Friday, 15 June 2018

What is the meaning of the term "Taekwondo"?

I videotaped myself nerding out on the term "Taekwondo". I found it a fitting next video as my last nerding out was on how to write taekwondo in Korean using Hangul (The Korean writing system), but while I went into some detail demonstraing how to write the term I never touched upon the mening of the term. Taekwondo is often translated as Tae = Foot, Kwon = Fist and Do = Art (or way), but this is a very simplified translation of the term. Choi Hong Hi who came up with the term in around 1955 wrote several books on Taekwondo and he did also give us a very clear and consice translation on what the term meant, and this should be something we all should learn straight from his own works. In this clip I have included a paraphrasing of his translation, and the exact quote from his 15 volume encyclopedias. I have gone into a little history on the term, as well as a few different interpretations around what the term means in a wider sense (combative strategy, philosophical and descriptive of the system of the whole). I hope you enjoy the clip and as always: Any like, share, comment and subscription is highly appreciated:-)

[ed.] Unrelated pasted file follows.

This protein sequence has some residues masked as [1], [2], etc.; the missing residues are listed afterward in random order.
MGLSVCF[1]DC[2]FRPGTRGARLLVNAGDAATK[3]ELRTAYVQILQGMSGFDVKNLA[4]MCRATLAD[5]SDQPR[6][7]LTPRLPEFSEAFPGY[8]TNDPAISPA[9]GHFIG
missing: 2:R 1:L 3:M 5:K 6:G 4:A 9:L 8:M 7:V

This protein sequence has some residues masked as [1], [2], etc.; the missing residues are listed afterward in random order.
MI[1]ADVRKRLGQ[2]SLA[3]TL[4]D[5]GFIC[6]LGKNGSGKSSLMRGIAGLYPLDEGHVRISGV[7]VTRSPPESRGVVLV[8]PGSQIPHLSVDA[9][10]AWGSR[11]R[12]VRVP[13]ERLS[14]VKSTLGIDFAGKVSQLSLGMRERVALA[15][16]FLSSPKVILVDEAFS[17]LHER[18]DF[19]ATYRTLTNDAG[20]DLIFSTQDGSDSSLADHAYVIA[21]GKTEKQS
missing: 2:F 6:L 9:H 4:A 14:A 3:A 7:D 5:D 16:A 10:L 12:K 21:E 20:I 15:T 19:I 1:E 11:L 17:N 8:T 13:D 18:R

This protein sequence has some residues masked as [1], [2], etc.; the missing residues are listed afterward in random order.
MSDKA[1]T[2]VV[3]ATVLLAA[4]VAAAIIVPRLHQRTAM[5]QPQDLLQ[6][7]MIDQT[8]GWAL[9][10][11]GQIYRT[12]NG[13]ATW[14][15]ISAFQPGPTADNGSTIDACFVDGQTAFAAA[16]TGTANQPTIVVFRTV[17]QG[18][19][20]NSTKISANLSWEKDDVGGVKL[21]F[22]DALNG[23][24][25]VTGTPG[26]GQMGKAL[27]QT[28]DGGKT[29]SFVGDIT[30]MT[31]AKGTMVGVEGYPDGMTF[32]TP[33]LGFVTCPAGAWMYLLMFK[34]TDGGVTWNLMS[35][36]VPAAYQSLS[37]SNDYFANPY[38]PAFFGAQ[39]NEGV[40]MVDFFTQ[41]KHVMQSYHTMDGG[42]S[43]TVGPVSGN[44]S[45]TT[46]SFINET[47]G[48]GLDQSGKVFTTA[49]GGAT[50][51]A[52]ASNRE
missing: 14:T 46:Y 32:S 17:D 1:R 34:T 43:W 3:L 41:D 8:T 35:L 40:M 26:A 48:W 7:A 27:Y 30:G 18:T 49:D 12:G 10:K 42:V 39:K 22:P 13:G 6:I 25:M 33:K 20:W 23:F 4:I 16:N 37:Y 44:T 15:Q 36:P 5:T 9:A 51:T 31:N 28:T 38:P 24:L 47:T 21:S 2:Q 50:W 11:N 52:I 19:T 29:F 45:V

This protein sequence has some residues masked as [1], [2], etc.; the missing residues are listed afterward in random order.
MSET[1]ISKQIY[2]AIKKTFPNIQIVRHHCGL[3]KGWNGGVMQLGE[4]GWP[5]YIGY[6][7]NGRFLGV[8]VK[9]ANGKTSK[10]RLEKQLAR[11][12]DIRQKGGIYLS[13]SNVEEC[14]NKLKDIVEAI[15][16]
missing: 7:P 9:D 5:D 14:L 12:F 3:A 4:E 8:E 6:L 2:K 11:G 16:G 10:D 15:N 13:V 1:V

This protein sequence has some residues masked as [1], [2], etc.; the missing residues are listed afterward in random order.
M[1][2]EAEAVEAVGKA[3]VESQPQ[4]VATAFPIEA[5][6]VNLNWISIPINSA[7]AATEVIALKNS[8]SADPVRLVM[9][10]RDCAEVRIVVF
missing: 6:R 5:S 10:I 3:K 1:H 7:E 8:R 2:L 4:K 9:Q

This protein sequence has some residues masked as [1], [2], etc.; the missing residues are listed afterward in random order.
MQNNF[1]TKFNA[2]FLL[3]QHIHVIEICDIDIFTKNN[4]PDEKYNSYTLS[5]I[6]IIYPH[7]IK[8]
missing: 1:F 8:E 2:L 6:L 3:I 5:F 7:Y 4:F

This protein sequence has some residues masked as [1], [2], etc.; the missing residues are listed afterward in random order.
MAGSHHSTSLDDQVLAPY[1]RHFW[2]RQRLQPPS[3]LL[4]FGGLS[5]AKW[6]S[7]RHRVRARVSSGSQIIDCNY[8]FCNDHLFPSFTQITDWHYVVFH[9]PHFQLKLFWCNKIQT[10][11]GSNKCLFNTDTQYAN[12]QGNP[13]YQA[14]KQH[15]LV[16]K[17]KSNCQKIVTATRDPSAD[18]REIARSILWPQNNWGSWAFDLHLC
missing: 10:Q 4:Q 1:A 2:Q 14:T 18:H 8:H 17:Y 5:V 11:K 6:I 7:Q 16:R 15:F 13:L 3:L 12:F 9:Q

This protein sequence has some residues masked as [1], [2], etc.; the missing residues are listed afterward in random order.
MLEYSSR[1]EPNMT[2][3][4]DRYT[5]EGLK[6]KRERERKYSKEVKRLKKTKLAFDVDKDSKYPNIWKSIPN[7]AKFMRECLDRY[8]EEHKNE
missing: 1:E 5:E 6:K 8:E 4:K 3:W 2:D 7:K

https://www.youtube.com/watch?v=Ubp3CM0C-5g&feature=youtu.be


Question of the day: What kind of topics would YOU like me to cover in a future "mini lecture" like this?

4 comments:

  1. Dear Ørjan:
    I am a Kukkiwon's second dan holder, of the Chung Do Kwan lineage, from Argentina, that has been training for 13 years.